Can you Disinherit your Children?

The Court of Appeal awarded a daughter around third of her late mother’s estate despite her mother’s will (valued at around £486,000) leaving all of her estate to charity.


Can you Disinherit your Children? The charities appealed and the case of Ilot v Mitson has been heard in the Supreme Court and a decision is expected later this year.

The daughter made a claim under the Inheritance Act 1975 which allows the courts discretion to redistribute the deceased’s estate where the will or intestacy rules fail to make 'reasonable financial provision' for the applicant. Such claims are available to surviving spouses, former spouses, co-habitees, children (including step children and children of the family), civil partners or anyone being maintained by the deceased.

Generally, anyone making a will can leave whatever they want to whoever they want, but the Inheritance Act gives the courts discretion in certain circumstances. Previously, it was thought that adult children of the deceased who did not have a disability or were not in some way financially dependent on the deceased would be unable to bring a successful claim.  However, since Ilott v Mitson there has been an increase in such claims often funded by no win no fee agreements.

What is ‘Reasonable financial provision’?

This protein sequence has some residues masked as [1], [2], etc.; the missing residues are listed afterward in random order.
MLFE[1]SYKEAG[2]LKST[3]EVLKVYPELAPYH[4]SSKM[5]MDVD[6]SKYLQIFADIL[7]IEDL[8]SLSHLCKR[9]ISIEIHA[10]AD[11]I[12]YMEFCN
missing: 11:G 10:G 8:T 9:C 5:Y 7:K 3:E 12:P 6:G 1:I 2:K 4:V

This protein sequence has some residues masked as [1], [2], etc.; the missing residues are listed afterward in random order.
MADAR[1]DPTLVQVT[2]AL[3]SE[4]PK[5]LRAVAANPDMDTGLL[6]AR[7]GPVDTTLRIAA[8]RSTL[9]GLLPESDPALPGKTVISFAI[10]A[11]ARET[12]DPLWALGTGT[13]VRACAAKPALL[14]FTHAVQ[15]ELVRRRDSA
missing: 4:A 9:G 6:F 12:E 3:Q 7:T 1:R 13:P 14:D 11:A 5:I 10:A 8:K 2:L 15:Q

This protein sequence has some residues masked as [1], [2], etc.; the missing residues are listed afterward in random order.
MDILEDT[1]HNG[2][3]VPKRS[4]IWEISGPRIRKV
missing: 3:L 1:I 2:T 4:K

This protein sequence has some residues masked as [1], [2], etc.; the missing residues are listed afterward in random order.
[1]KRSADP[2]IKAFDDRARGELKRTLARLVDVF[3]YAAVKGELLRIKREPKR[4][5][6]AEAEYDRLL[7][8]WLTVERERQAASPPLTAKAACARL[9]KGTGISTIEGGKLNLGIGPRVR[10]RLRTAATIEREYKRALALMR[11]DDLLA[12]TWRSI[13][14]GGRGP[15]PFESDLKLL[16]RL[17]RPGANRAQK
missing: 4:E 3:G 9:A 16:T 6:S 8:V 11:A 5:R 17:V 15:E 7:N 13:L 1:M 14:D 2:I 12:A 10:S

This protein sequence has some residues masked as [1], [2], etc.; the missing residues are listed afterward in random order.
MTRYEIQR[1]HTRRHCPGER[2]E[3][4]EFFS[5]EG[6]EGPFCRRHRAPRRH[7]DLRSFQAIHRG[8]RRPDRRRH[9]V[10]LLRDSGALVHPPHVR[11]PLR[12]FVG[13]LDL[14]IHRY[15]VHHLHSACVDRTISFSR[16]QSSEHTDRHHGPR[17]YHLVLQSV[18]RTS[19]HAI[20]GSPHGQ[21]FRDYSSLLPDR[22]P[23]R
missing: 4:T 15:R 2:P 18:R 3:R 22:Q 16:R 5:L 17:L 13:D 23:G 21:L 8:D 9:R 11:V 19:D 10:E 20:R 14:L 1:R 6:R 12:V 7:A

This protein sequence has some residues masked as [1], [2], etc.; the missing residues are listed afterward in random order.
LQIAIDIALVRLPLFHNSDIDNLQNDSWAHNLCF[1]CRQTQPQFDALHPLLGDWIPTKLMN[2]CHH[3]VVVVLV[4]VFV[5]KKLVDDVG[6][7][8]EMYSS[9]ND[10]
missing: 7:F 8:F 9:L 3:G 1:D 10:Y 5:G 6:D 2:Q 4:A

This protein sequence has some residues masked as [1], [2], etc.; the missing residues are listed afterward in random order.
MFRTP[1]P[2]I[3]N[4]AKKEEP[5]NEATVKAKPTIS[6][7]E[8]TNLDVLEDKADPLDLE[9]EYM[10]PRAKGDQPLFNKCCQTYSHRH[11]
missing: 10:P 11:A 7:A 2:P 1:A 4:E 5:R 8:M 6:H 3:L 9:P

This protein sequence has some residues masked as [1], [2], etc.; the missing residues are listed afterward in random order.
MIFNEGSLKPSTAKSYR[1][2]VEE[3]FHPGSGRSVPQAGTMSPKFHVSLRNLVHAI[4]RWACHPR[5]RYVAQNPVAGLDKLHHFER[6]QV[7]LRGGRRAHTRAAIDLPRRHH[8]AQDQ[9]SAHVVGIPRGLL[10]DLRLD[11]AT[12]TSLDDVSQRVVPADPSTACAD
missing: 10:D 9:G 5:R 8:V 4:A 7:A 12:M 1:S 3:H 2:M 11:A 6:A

In the Court of Appeal, the charities argued that the daughter should receive £5000 from the Estate to take driving lessons which would help her to find work as she lived in a rural area with limited job opportunities and was unable to drive.

The daughter argued she should receive all of the estate of nearly £500,000 so she could buy her housing association house, build an extension and receive an income from the remainder.

The Court decided that the daughter should receive £164,000, which was enough for her to purchase her home and have a small amount of savings.

How can you avoid these problems?

In order to avoid these problems, and potentially 10 years of legal proceedings (!), it is essential that you draft your Will properly.  Secondly, when you have a will dispute, early engagement in mediation saves time and expense. Thirdly, any person making a Will needs to remember that the law could have a say over who you can leave out of your Will, particularly if proper reasons are not given.

If you believe you might have a potential claim under the Inheritance Act then bear in mind that there are strict time limits so please contact Justin Sadler at Barrett & Co as soon as possible for an assessment of your case.

 
Inheritance Disputes Reach Record High [Podcast]
Justin Sadler gave an interview to Share Radio regarding the Ilot v Mitson case recently, which you can listen to here. For more information please email Justin Sadler at Barrett and Co Solicitors – Reading justin.sadler@barrettandco.co.uk or call 0118 958 9711

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